To return to Roger: We know the Roger Federer Foundation engages in education programs for children living in poverty in Africa and Switzerland. But what about his sponsors like Credit Suisse, Mercedes Benz or the Japanese apparel company that dresses him? Roger said he will “dialogue on important issues with my sponsors.” Good. But what will be the results of that dialogue? We hope it will be more successful than his disappointing semi-final loss to Novak Djokovic in Australia.

More articles by:

Daniel Warner is the author of An Ethic of Responsibility in International Relations. (Lynne Rienner). He lives in Geneva.

April 08, 2020
Melvin Goodman
The Impact of COVID-19 on the Body Politic
Eve Ottenberg
Amid Plague, Sanctions are Genocide
Vijay Prashad, Du Xiaojun – Weiyan Zhu
How China Learned About SARS-CoV-2 in the Weeks Before the Global Pandemic
Bill Quigley
Seven Disturbing Facts About COVID-19 in Louisiana
Joyce Nelson
BlackRock Takes Command
Geoff Dutton
Coronavirus as Metaphor: It’s Not Peanuts
Richard Moser
From Strike Wave to General Strike
Gary Leupp
Could COVID-19 Kill Capitalism?
Thomas Klikauer – Nadine Campbell
Corona, Capital and Class in Germany
Tom Crofton
Aspirational vs Pragmatic: Why My Radicalness is Getting More Radical
Steve Kelly
Montana Ballot Access Decision Suppresses Green Party Voters
Jacob Hornberger
Muhammad Ali’s Fight Against the Pentagon
Phil Mattera
The Rap Sheets of the Big Ventilator Producers
Manuel García, Jr.
Why Remdesivir and Hydroxychloroquine for COVID-19?
Rick Baum
When “Moderate” Democrats Lead the Ticket and Win, Down-Ballot Candidates Soon Suffer Losses
Jake Johnston
Tens of Millions Will Be Pushed into Poverty Amid COVID-Induced Recession
Kim C. Domenico
Healthy and Unhealthy Fear in the Age of Coronavirus
John W. Whitehead
Draconian Lockdown Powers and Civil Liberties
Binoy Kampmark
University Bailouts, Funding and Coronavirus
Luke Ruediger
BLM Timber Sale Increases Fire Risk, Reduces Climate Resilience and Harms Recreation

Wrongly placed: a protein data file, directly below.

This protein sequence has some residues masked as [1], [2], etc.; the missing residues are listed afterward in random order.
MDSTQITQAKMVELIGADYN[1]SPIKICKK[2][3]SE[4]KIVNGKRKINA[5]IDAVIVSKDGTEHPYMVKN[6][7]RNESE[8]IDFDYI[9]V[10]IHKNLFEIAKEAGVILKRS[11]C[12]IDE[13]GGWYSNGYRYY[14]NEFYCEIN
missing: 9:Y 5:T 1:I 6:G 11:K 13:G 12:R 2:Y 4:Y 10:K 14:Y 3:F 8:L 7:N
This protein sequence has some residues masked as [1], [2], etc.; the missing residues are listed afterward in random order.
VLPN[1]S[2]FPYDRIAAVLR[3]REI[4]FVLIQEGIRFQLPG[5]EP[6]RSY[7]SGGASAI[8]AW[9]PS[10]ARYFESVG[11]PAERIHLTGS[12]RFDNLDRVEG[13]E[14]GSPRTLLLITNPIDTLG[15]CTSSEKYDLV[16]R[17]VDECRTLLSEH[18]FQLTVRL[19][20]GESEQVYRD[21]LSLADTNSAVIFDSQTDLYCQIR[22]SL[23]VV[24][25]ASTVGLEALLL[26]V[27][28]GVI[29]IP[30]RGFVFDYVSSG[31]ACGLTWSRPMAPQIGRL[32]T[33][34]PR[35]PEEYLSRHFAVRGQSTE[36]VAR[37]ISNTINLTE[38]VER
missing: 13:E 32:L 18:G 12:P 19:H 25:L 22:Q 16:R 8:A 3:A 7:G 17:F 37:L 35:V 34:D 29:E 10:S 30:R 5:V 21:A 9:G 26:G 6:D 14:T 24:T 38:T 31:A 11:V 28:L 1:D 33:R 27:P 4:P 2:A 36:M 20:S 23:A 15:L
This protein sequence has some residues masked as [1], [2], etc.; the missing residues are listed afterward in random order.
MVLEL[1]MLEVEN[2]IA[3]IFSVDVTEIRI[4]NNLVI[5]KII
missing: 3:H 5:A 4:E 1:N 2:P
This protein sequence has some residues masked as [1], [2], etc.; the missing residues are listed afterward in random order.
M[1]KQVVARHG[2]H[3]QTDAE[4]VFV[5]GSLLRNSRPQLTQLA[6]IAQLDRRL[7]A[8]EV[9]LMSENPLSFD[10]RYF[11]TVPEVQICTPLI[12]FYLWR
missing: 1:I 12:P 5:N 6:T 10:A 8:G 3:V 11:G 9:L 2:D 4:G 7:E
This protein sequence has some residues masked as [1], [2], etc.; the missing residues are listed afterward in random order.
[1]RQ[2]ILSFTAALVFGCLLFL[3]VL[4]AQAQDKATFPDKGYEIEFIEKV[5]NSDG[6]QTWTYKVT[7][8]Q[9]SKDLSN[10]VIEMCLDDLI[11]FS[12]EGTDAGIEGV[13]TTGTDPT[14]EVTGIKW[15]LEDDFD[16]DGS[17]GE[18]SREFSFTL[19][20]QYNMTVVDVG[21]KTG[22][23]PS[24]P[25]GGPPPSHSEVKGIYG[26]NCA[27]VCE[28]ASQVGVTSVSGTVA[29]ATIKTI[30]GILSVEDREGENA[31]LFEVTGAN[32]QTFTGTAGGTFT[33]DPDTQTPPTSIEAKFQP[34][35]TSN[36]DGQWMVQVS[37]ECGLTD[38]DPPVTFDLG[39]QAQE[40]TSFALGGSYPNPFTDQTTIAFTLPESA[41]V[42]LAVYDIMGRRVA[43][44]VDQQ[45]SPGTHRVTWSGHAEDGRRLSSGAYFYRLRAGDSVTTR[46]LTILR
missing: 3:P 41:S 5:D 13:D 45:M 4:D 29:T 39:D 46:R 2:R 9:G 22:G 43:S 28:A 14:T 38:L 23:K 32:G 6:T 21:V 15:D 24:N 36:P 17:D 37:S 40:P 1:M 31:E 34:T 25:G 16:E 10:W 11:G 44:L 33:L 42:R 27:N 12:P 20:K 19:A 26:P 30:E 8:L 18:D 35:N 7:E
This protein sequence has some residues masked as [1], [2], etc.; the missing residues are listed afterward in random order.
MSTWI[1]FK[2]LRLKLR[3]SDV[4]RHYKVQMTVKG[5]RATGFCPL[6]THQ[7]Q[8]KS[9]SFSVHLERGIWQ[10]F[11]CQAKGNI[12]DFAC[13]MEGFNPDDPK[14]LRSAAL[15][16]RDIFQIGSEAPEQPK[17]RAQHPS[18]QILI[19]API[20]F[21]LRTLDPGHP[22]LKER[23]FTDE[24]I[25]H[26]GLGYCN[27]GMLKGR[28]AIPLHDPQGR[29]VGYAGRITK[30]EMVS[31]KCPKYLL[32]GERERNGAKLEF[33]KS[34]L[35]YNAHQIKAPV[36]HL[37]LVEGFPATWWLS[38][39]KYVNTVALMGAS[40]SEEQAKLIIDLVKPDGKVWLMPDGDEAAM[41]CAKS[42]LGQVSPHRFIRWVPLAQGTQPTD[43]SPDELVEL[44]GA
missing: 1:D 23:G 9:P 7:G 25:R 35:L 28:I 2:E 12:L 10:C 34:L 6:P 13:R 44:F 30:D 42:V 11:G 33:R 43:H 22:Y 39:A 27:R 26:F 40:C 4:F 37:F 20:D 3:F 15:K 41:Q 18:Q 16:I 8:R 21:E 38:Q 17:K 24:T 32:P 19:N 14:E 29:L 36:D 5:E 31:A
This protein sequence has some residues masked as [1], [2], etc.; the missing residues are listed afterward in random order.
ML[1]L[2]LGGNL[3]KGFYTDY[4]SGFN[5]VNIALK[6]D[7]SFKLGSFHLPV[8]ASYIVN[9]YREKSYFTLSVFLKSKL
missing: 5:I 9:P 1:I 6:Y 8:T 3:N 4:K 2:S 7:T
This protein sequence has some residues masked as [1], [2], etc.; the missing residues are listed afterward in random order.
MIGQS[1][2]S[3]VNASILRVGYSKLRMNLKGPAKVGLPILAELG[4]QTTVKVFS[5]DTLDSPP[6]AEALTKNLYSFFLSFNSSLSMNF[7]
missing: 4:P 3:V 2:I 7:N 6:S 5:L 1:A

John Kendall Hawkins
Slavoj Žižek’s Virulent Polemic Against Covid-19, and Stuff!
Nyla Ali Khan
Finding Meaning and Purpose in Adversity
April 07, 2020
Joel McCleary – Mark Medish
Paradigm Shift by Pandemic
Matt Smith
Amazon Retaliation: Workers Striking Back
Kenneth Surin
What The President Said (About The Plague)
Patrick Cockburn
The Chaotic Government Response to COVID-19 Resembles the Failures of 1914
Marshall Auerback
The Coronavirus Pandemic Has Opened the Curtains on the World’s Next Economic Model
Vijay Prashad, Paola Estrada, Ana Maldonado, and Zoe PC
Trump Sends Gun Boats to Venezuela While the World Partners to Fight a Deadly Pandemic
Jeremy Lent
Coronavirus Spells the End of the Neoliberal Era. What’s Next?
Dean Baker
The Big Hit: COVID-19 and the Economy
Nino Pagliccia
A Simple Democratic Transition Framework for Venezuela: End All “Sanctions”
Colin Todhunter
Locked Down and Locking in the New Global Order
Robert Fisk
Biden Says He ‘Doesn’t Have Enough Information’ on Iran to Have a Vew. How Odd, He Negotiated the Nuclear Deal
Wim Laven
GOP’s Achievement is Now on Display
Binoy Kampmark
Boastful Pay Cuts: the Coronavirus Incentive
Dave Lindorff
It’s Spring and I’ve Turned 71 in a Pandemic-Induced Recession
Steve Brown
FLASH! Trump Just Endorsed Bernie’s Medicare-For-All Health Plan
Marc Haggerty
Class and COVID-19: Those Who Can and Those Who Can’t
Manuel García, Jr.
A Reply to Jeffrey St. Clair’s “Strange Things Happening Every Day”
George Wuerthner
How Fuel Breaks Fuel Fires
Marshall Sahlins
Election 2020
April 06, 2020
Richard D. Wolff
COVID-19 and the Failures of Capitalism
W. T. Whitney
Donald Trump, Capitalism, and Letting Them Die
Cesar Chelala
Cuba’s Promising Approach to Cancer
David A. Schultz
Camus and Kübler-Ross in a Time of COVID-19 and Trump